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Ad Lib blog

Creative critiques of pharma and healthcare ads and campaigns

Loud and clear

Patrick Norrie asks whether communications ideas go far enough to capture interest and engage

I'm the sort of person who 'tut-tuts' audibly at the merest rustle of a confectionary bag at the cinema. And I have a well-perfected Paddington Bear-esque stare for anyone with the appalling manners to talk while the ads are on. Gabbing through trailers… almost acceptable. Wittering through the ads… a definite no-no.

But maybe people natter over the ads because too few creative ideas fail to capture and hold their attention? If we can't grab people's minds for a few seconds, how are we ever going to change them? And if we can't do that, we'll never force a gentle revolution in behaviour, let alone drive advocacy.

So for this Ad Lib I've chosen three campaigns that go beyond mere attention-grabbing and involvement, and actually move towards that greatest of communications skills – that of capturing the fascination.

QUIT: Lungclock



QUIT: Lungclock

The Frontera Group

The first campaign is close to my heart. Quiting the tabs is horrendous. I cracked it 15 years ago, but it was a dark journey. I learned that people often need to be persuaded in different ways if they are to succeed. Which is why I love the Lung-Clock campaign which came out earlier this year. Through a simple app and website, smokers can work out how badly the evil weed has aged their lungs by calculating their actual lung age. A sobering prospect indeed, but powerful nonetheless. And, for me as a reformed smoker, utterly fascinating.

Medula: Make a Pledge



Medula: Make a Pledge

DDB Remedy

The second campaign for Medula (who make breast feeding pumps and the like) encourages new parents to make a pledge to their new kid. Through good old social media, they can share said pledge with the world. For doing so they get 20 per cent off Medula products. Fair trade I would say. I’m not exactly an expert in this field, but I would reckon that women don’t always bottle-feed through choice. So it’s a fascinating brand link where something as mechanical as this method of feeding can provide a way to cement the emotional relationship with a child. Nice work.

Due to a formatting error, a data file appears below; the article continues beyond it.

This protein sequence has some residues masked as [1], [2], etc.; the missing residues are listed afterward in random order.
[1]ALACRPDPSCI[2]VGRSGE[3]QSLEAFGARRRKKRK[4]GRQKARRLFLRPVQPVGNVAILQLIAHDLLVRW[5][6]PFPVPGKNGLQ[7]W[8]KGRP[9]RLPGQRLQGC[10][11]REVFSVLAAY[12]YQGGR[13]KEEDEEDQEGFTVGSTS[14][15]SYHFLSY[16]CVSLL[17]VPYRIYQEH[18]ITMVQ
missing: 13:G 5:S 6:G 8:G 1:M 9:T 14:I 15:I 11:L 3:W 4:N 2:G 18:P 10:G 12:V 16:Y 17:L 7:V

Scottish Government: Don’t Get Scared, Get Checked



Scottish Government: Don’t Get Scared, Get Checked


Finally, one from my homeland. Scotland has seen many excellent health campaigns in recent years, but this one for breast cancer screening captivated me by being brave when it could have been overly cavalier. It’s screened post-watershed because it features famous people of Scotland holding images of symptomatic breasts and urging women to get screened regularly. The delivery is honest, persuasive and human. 

It would have been too easy to have done the same-old-same-old. But real, passionate campaigns like this may just open the door to even more involving and engaging healthcare communications in Scotland. And what might come next is what’s truly fascinating about it.

Article by
Patrick Norrie

executive creative director worldwide, Grey Healthcare Group

30th November 2012


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